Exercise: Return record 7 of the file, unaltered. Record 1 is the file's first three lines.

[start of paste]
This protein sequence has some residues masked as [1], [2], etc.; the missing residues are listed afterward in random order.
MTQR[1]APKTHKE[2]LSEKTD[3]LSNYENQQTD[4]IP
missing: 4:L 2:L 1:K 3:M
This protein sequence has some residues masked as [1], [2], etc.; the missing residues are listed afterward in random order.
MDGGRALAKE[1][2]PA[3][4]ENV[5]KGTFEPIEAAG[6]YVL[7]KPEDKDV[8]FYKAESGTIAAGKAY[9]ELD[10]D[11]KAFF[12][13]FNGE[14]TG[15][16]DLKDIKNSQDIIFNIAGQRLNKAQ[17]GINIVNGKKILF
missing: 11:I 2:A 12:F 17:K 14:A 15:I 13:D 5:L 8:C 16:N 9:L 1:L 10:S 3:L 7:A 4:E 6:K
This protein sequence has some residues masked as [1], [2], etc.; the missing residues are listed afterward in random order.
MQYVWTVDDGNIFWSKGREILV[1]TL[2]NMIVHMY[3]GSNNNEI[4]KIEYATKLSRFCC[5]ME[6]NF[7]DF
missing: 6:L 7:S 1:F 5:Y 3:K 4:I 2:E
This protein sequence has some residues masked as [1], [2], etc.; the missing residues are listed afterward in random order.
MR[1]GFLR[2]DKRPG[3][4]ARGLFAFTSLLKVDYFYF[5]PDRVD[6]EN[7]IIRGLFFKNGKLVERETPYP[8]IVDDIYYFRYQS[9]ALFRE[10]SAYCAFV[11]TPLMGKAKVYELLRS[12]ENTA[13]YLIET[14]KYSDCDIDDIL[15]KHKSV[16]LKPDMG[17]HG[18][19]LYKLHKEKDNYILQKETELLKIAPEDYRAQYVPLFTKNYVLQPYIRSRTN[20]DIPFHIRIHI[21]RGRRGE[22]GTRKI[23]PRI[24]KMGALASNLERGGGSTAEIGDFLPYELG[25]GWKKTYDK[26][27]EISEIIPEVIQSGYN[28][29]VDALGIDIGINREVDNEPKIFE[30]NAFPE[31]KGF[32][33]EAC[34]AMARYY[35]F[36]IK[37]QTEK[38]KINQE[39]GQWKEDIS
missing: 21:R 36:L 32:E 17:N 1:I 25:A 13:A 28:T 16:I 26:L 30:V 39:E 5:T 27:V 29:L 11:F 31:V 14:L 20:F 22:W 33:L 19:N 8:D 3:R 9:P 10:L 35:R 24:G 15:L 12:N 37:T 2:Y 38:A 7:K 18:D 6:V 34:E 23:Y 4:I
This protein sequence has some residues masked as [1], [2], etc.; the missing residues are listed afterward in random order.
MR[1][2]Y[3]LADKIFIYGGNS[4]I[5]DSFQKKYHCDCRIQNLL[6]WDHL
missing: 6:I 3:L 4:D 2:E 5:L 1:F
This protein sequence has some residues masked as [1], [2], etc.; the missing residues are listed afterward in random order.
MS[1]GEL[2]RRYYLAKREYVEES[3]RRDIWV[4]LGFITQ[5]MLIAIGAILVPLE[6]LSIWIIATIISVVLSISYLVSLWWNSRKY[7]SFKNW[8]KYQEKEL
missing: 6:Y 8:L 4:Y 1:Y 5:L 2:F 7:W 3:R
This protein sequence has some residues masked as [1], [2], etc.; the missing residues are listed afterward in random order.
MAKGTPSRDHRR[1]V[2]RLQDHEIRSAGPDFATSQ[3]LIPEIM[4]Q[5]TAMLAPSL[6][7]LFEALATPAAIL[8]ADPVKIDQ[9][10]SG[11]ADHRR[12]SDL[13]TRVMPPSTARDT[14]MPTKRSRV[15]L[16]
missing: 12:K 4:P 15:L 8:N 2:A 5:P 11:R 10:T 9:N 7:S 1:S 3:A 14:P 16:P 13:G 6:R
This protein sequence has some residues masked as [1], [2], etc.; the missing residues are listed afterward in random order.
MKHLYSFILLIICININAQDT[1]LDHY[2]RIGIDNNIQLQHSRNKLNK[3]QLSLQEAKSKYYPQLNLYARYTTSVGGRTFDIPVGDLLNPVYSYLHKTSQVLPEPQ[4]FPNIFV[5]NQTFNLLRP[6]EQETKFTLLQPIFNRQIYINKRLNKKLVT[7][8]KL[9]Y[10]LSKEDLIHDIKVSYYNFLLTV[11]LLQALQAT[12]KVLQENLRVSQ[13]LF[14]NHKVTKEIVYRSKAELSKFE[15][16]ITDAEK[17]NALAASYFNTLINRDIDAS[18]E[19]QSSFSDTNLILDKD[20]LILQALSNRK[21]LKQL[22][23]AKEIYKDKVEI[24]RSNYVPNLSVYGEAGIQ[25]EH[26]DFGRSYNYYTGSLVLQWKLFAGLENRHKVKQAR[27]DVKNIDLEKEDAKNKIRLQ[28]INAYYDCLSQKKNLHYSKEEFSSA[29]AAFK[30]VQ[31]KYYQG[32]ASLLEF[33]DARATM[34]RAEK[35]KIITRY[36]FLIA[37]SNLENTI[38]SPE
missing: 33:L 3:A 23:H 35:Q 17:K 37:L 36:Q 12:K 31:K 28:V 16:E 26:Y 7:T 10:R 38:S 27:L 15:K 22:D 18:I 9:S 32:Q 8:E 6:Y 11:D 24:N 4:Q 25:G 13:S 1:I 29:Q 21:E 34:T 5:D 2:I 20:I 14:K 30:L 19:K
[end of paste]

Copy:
This protein sequence has some residues masked as [1], [2], etc.; the missing residues are listed afterward in random order.
MAKGTPSRDHRR[1]V[2]RLQDHEIRSAGPDFATSQ[3]LIPEIM[4]Q[5]TAMLAPSL[6][7]LFEALATPAAIL[8]ADPVKIDQ[9][10]SG[11]ADHRR[12]SDL[13]TRVMPPSTARDT[14]MPTKRSRV[15]L[16]
missing: 12:K 4:P 15:L 8:N 2:A 5:P 11:R 10:T 9:N 7:S 1:S 3:A 14:P 16:P 13:G 6:R